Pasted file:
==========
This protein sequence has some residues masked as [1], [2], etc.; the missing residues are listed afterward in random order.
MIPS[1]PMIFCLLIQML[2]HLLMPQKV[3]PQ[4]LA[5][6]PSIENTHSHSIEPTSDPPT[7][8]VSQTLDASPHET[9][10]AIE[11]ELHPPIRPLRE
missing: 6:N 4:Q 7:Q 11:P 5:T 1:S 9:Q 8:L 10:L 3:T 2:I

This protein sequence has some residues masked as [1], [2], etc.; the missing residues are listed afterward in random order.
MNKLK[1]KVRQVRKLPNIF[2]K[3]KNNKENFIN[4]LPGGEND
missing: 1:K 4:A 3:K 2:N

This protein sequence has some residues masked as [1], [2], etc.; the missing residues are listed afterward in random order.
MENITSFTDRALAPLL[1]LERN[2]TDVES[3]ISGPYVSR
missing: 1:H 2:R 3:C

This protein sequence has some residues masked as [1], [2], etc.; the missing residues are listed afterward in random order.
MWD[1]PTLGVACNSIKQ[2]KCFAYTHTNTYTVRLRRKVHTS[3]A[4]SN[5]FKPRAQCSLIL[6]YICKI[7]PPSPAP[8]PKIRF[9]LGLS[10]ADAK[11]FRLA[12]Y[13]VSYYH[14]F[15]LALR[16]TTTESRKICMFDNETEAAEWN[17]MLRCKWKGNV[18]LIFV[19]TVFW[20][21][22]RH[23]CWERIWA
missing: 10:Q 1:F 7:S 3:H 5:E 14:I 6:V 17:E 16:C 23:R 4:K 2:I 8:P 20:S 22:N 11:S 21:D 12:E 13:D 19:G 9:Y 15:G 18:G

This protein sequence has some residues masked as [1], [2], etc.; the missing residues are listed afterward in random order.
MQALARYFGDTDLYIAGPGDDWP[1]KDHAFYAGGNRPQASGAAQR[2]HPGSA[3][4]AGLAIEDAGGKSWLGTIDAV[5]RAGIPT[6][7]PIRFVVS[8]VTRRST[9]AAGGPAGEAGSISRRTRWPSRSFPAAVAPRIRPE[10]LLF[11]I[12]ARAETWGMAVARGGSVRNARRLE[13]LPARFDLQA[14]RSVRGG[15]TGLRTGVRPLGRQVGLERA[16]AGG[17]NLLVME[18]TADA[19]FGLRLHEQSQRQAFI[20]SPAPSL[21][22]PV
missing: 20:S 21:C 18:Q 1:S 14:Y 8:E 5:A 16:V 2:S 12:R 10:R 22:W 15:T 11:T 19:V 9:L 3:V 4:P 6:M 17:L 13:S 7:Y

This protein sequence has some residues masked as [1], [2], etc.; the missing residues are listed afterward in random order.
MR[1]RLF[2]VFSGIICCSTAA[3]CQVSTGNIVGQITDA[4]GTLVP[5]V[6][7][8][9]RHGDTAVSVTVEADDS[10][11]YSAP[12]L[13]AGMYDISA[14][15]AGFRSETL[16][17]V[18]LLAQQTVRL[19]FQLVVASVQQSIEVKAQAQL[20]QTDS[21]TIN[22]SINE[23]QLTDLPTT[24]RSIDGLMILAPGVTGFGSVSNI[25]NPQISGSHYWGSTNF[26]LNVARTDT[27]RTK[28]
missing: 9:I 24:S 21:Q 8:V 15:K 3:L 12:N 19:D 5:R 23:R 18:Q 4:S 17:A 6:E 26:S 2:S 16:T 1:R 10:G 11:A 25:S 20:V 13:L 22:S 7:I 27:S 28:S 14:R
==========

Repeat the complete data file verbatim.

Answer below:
This protein sequence has some residues masked as [1], [2], etc.; the missing residues are listed afterward in random order.
MIPS[1]PMIFCLLIQML[2]HLLMPQKV[3]PQ[4]LA[5][6]PSIENTHSHSIEPTSDPPT[7][8]VSQTLDASPHET[9][10]AIE[11]ELHPPIRPLRE
missing: 6:N 4:Q 7:Q 11:P 5:T 1:S 9:Q 8:L 10:L 3:T 2:I

This protein sequence has some residues masked as [1], [2], etc.; the missing residues are listed afterward in random order.
MNKLK[1]KVRQVRKLPNIF[2]K[3]KNNKENFIN[4]LPGGEND
missing: 1:K 4:A 3:K 2:N

This protein sequence has some residues masked as [1], [2], etc.; the missing residues are listed afterward in random order.
MENITSFTDRALAPLL[1]LERN[2]TDVES[3]ISGPYVSR
missing: 1:H 2:R 3:C

This protein sequence has some residues masked as [1], [2], etc.; the missing residues are listed afterward in random order.
MWD[1]PTLGVACNSIKQ[2]KCFAYTHTNTYTVRLRRKVHTS[3]A[4]SN[5]FKPRAQCSLIL[6]YICKI[7]PPSPAP[8]PKIRF[9]LGLS[10]ADAK[11]FRLA[12]Y[13]VSYYH[14]F[15]LALR[16]TTTESRKICMFDNETEAAEWN[17]MLRCKWKGNV[18]LIFV[19]TVFW[20][21][22]RH[23]CWERIWA
missing: 10:Q 1:F 7:S 3:H 5:E 14:I 6:V 17:E 16:C 23:R 4:K 2:I 8:P 20:S 22:N 11:S 21:D 12:E 13:D 19:G 9:Y 15:G 18:G

This protein sequence has some residues masked as [1], [2], etc.; the missing residues are listed afterward in random order.
MQALARYFGDTDLYIAGPGDDWP[1]KDHAFYAGGNRPQASGAAQR[2]HPGSA[3][4]AGLAIEDAGGKSWLGTIDAV[5]RAGIPT[6][7]PIRFVVS[8]VTRRST[9]AAGGPAGEAGSISRRTRWPSRSFPAAVAPRIRPE[10]LLF[11]I[12]ARAETWGMAVARGGSVRNARRLE[13]LPARFDLQA[14]RSVRGG[15]TGLRTGVRPLGRQVGLERA[16]AGG[17]NLLVME[18]TADA[19]FGLRLHEQSQRQAFI[20]SPAPSL[21][22]PV
missing: 20:S 21:C 18:Q 1:S 14:Y 8:E 5:A 16:V 2:S 12:R 10:R 22:W 15:T 11:T 19:V 9:L 3:V 4:P 6:M 17:L 13:S 7:Y

This protein sequence has some residues masked as [1], [2], etc.; the missing residues are listed afterward in random order.
MR[1]RLF[2]VFSGIICCSTAA[3]CQVSTGNIVGQITDA[4]GTLVP[5]V[6][7][8][9]RHGDTAVSVTVEADDS[10][11]YSAP[12]L[13]AGMYDISA[14][15]AGFRSETL[16][17]V[18]LLAQQTVRL[19]FQLVVASVQQSIEVKAQAQL[20]QTDS[21]TIN[22]SINE[23]QLTDLPTT[24]RSIDGLMILAPGVTGFGSVSNI[25]NPQISGSHYWGSTNF[26]LNVARTDT[27]RTK[28]
missing: 9:I 24:S 21:Q 8:V 15:K 3:L 12:N 19:D 5:R 23:R 18:Q 4:S 17:A 6:E 26:S 2:S 16:T 1:R 10:G 11:A 25:S 20:V 13:L 22:S 7:I 27:S 28:S 14:R